‘Let me know if you need anything.’

One of the shitty things about being human is that some of us sometimes get really sick. A will-I-live-or-will-I-die sort of sick. As a collective we spend our lifetime trying to outrun our own mortality so being forced to face it makes people feel a bit ick inside. We feel inadequate because we don’t know what to do or the right thing to say. The thing is when someone gets sick (the live-or-die kind of sick) there is no right thing to say. But if there was, ‘let me know if you need anything’ (LMKIYNA) isn’t it. Continue reading “‘Let me know if you need anything.’”

The menopause.

Menopause is supposed to be something your mother has. When my mother first started ‘whinging’ about the effects of menopause, I’d roll my eyes and sigh. “Yes, we know, you’re hot. We get it.” Only I didn’t get it. I was a self-centred, mean spirited young thing who had absolutely no idea that my mum wasn’t just hot. She felt like she could combust at any moment. I wasn’t supposed to understand that until at least middle age, but there I was, 34 years old, wondering why the hell I was sweating only on one shin… Continue reading “The menopause.”

I am a little bit obsessed with Facebook’s ‘On this day’ feature. I get excited when the clock ticks past midnight and I can see what memories I’ll be reminded of! Most of the time I am disappointed at just how uninteresting some of my posts were, but there are always the ones that make you laugh or that are accompanied by photo’s you forgot had been taken. Then there are the ones that knock the wind out of your sails – memories with friends you no longer see, pictures of people whose lives have been lost, and for me, memories BC/DC – before and during cancer. Continue reading “Facebook and the persistence of memory.”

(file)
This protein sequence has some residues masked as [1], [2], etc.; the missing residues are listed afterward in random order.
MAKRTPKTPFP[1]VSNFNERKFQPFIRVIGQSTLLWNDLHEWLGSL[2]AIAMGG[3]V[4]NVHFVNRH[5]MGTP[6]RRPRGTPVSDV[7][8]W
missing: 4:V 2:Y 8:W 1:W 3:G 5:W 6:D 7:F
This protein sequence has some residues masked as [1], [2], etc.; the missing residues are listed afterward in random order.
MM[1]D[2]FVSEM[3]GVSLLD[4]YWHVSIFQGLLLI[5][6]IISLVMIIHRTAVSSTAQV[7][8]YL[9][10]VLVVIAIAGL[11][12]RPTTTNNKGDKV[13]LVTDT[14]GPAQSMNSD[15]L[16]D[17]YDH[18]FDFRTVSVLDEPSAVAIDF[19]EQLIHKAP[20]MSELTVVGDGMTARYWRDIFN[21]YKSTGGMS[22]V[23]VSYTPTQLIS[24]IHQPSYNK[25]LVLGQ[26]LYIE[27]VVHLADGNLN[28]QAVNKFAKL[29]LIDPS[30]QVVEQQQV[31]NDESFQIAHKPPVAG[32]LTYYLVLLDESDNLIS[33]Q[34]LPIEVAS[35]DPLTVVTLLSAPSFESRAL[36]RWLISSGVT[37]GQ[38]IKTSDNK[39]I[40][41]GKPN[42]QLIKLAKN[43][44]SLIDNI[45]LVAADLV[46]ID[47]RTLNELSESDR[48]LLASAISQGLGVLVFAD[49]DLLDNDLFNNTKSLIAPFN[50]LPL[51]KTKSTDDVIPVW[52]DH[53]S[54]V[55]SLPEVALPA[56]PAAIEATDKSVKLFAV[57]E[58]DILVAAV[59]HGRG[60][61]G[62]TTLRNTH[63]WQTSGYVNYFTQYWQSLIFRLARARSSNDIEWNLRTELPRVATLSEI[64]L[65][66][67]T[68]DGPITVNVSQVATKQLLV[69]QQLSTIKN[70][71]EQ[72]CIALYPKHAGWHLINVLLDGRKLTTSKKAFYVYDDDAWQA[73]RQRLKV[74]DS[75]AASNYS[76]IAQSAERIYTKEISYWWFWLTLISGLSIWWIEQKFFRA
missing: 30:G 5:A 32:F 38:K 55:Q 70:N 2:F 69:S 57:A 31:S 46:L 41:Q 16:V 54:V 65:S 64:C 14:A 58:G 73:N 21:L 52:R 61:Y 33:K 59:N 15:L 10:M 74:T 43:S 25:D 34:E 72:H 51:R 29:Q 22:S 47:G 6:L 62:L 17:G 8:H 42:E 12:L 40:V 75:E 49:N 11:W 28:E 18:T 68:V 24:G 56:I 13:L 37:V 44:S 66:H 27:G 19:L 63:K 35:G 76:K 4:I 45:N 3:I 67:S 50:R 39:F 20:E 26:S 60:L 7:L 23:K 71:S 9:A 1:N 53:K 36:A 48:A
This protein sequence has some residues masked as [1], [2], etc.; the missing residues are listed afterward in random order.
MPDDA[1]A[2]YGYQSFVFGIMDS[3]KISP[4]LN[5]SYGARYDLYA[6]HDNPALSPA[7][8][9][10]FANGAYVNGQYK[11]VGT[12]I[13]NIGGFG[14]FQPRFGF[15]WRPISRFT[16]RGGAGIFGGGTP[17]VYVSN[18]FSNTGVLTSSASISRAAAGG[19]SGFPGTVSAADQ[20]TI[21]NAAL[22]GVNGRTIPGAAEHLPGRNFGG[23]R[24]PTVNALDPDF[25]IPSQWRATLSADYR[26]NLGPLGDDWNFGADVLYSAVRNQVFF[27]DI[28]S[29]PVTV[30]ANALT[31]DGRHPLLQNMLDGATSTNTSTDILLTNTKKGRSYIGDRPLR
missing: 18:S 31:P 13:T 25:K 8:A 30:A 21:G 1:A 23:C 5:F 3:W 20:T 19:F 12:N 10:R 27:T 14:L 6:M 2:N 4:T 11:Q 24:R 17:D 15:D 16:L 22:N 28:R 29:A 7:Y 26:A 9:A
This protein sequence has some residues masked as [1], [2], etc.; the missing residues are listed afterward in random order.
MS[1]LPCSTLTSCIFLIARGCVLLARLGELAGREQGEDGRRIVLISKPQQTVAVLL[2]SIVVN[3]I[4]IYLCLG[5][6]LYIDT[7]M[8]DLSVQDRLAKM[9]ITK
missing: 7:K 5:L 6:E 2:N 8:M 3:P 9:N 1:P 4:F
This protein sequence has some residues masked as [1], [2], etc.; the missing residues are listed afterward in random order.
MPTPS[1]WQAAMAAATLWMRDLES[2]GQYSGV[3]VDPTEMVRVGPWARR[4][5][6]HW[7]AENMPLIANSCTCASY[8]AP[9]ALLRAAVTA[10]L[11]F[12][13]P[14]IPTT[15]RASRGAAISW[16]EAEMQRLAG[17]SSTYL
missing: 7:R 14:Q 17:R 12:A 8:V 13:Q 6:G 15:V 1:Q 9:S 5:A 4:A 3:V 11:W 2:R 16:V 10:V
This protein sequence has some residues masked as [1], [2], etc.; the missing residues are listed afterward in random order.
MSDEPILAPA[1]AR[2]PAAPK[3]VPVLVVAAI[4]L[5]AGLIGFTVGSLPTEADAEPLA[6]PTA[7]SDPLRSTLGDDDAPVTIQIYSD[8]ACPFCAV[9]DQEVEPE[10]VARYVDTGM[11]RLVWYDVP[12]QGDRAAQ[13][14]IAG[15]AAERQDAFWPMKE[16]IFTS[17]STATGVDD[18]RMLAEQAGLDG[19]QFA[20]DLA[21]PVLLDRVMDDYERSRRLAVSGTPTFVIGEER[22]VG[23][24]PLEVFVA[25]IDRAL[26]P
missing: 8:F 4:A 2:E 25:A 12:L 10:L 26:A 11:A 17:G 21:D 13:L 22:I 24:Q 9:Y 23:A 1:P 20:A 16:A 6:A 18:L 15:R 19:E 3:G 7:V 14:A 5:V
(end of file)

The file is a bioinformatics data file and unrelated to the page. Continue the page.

In the last 3 months I’ve written plenty of things that should have made it on to my blog. Funny things, cancer-related things, non-cancer-related things. But they never seem to quite get there because I get distracted, or I get tired, or I worry it’s too negative, or I binge-watch something on Netflix. You’d think that not having to work would mean I had all the time in the world to be doing the things I want but it hasn’t really worked out that way. Continue reading “What comes next?”

 

2017 was a hell of a year. A year of starting again in so many ways. And a year of adventure. At this time last year my scar from my surgery was still open in 3 places (still with 5 months of healing ahead) and the crushing heat in a stifling summer was killing me, as were the incessant hot flushes of menopause. I was learning how to manoeuvre in my old world in the new and strangely empty body I had brought back from hospital. Continue reading “Hello 2018.”

Part and parcel of dealing with cancer is tests – blood tests, CT scans, MRIs. In the space of about a month last year I’d had two CT scans, a PET scan, two blood tests, an appointment with a gynaecological oncologist, a colonoscopy, gastroscopy and a laparoscopy. I felt like a radioactive pincushion. Continue reading “Scanxiety”

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